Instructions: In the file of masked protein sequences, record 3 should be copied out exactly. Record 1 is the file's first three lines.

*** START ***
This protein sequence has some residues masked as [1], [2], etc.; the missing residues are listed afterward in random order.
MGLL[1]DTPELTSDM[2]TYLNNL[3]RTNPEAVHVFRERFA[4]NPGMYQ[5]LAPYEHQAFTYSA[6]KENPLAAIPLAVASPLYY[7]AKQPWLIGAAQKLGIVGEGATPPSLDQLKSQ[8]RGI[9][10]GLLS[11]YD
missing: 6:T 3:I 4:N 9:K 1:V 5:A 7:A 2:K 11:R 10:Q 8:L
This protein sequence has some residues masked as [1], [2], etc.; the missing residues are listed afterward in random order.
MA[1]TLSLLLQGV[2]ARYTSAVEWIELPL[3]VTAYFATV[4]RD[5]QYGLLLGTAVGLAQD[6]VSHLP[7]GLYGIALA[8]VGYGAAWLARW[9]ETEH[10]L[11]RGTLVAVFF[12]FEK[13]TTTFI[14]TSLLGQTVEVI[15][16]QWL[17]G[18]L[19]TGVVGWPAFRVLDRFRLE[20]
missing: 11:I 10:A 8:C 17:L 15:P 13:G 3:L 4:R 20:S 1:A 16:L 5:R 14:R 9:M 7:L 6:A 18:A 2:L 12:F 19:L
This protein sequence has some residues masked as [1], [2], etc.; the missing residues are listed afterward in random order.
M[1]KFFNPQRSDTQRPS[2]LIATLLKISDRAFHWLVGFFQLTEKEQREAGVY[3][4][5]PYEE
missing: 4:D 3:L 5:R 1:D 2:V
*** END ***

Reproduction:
This protein sequence has some residues masked as [1], [2], etc.; the missing residues are listed afterward in random order.
M[1]KFFNPQRSDTQRPS[2]LIATLLKISDRAFHWLVGFFQLTEKEQREAGVY[3][4][5]PYEE
missing: 4:D 3:L 5:R 1:D 2:V